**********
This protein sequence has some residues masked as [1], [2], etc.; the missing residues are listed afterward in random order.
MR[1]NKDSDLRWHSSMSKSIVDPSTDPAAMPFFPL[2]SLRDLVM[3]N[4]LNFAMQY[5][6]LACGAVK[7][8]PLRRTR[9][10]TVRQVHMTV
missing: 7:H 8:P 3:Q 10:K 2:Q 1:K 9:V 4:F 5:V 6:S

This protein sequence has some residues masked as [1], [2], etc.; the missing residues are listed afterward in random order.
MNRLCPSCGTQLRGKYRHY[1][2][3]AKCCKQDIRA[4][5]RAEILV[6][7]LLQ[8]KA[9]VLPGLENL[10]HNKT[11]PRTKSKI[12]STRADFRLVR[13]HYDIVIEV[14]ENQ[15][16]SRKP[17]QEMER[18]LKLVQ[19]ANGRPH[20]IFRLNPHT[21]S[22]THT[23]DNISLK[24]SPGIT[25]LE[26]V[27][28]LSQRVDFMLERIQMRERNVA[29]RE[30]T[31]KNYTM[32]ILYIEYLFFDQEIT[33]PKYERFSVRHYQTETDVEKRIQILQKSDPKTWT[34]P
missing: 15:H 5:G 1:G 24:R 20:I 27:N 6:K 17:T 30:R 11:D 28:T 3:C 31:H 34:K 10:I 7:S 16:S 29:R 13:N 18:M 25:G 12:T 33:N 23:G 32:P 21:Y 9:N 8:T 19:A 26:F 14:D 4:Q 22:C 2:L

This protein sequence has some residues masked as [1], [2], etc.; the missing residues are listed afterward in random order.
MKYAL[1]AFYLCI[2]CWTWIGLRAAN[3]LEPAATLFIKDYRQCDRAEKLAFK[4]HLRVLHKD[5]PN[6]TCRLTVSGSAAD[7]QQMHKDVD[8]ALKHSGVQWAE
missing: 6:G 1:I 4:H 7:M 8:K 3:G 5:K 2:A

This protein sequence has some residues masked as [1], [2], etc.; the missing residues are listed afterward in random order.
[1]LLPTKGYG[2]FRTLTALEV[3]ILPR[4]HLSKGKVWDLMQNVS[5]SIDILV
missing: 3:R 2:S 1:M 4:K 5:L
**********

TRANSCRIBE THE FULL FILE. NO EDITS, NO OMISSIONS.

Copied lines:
This protein sequence has some residues masked as [1], [2], etc.; the missing residues are listed afterward in random order.
MR[1]NKDSDLRWHSSMSKSIVDPSTDPAAMPFFPL[2]SLRDLVM[3]N[4]LNFAMQY[5][6]LACGAVK[7][8]PLRRTR[9][10]TVRQVHMTV
missing: 7:H 8:P 3:Q 10:K 2:Q 1:K 9:V 4:F 5:V 6:S

This protein sequence has some residues masked as [1], [2], etc.; the missing residues are listed afterward in random order.
MNRLCPSCGTQLRGKYRHY[1][2][3]AKCCKQDIRA[4][5]RAEILV[6][7]LLQ[8]KA[9]VLPGLENL[10]HNKT[11]PRTKSKI[12]STRADFRLVR[13]HYDIVIEV[14]ENQ[15][16]SRKP[17]QEMER[18]LKLVQ[19]ANGRPH[20]IFRLNPHT[21]S[22]THT[23]DNISLK[24]SPGIT[25]LE[26]V[27][28]LSQRVDFMLERIQMRERNVA[29]RE[30]T[31]KNYTM[32]ILYIEYLFFDQEIT[33]PKYERFSVRHYQTETDVEKRIQILQKSDPKTWT[34]P
missing: 15:H 5:G 1:G 24:R 20:I 27:N 6:K 17:T 30:R 11:D 28:T 3:C 31:H 34:K 10:I 7:S 16:S 29:R 13:N 18:M 25:G 12:T 33:N 23:G 32:P 21:Y 9:N 8:T 19:A 26:F 14:D 4:Q 22:C 2:L

This protein sequence has some residues masked as [1], [2], etc.; the missing residues are listed afterward in random order.
MKYAL[1]AFYLCI[2]CWTWIGLRAAN[3]LEPAATLFIKDYRQCDRAEKLAFK[4]HLRVLHKD[5]PN[6]TCRLTVSGSAAD[7]QQMHKDVD[8]ALKHSGVQWAE
missing: 6:G 1:I 4:H 7:M 8:K 3:G 5:K 2:A

This protein sequence has some residues masked as [1], [2], etc.; the missing residues are listed afterward in random order.
[1]LLPTKGYG[2]FRTLTALEV[3]ILPR[4]HLSKGKVWDLMQNVS[5]SIDILV
missing: 3:R 2:S 1:M 4:K 5:L